Everyone needs an advocate.
Imagine getting a blood test and never hearing from the doctor about the results so you assume everything is OK. Now fast-forward eight months — you’re paler and more bruised than usual so you go get more blood work. Then you wake up on your birthday and get a call from your doctor telling you to get to the emergency room. That’s exactly what happened to Matt Sheehan a month ago. After going to the ER at Hackensack University Medical Center, Sheehan learned he has a rare blood disorder — aplastic anemia. This means that the bone marrow does not make enough blood cells. It also means that Sheehan has to go through countless tests, transfusions, biopsies and other health nightmares.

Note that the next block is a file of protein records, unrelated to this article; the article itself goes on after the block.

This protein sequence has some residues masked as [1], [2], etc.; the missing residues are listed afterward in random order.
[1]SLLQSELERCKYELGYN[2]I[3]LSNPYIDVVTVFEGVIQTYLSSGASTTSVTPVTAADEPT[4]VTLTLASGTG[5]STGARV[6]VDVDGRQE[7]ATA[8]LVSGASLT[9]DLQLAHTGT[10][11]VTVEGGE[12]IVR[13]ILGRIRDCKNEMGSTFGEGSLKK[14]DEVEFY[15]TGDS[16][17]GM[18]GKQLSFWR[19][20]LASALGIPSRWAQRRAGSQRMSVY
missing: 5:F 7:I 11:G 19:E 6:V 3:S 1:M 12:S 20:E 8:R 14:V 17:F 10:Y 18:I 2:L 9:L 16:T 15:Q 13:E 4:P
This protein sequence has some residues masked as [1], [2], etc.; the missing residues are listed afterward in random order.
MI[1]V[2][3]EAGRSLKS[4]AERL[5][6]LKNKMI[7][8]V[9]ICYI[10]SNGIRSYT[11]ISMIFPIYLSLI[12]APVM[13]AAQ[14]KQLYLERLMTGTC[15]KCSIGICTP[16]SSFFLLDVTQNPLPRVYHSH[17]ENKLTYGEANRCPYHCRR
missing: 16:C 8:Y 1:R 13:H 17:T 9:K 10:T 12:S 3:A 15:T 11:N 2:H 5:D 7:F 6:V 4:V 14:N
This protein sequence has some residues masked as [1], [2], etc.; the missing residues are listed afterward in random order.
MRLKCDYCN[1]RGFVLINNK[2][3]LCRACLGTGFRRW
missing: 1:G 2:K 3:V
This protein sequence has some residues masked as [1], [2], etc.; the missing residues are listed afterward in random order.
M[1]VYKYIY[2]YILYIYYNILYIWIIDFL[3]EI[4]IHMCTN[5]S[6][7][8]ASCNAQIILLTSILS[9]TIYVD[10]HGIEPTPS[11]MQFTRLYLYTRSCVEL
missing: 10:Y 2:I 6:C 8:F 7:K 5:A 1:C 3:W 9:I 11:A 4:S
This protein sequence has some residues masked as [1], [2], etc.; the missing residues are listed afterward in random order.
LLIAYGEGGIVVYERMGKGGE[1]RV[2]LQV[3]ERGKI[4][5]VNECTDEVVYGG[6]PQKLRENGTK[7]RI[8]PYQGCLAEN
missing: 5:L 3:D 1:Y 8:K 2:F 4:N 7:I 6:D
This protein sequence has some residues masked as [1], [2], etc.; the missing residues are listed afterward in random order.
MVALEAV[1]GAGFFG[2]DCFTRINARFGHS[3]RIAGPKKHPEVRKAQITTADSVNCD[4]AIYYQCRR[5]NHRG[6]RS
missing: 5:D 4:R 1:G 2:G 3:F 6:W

After his diagnosis, Sheehan decided to share his story with the world. He uses his blog to not only update his progress or setbacks with treatment, but to document his experience with doctors, nurses, insurance, bureaucracy and all the confusion within the healthcare industry. Sheehan’s message: Be your own advocate. Read more at www.mypiccline.com.
While Sheehan’s blog isn’t technically a “care page,” it serves a similar purpose: an easy way to update those around you without having to pick up the phone every 10 minutes. Care pages are becoming increasingly popular with patients and their loved ones. As the CarePages website (www.carepages.com) says, “Through it, you can receive emotional support with loved ones and friends during a health challenge.”
And, just as individuals need an advocate when dealing with the healthcare system, a healthcare system needs an advocate when dealing with social media and the web.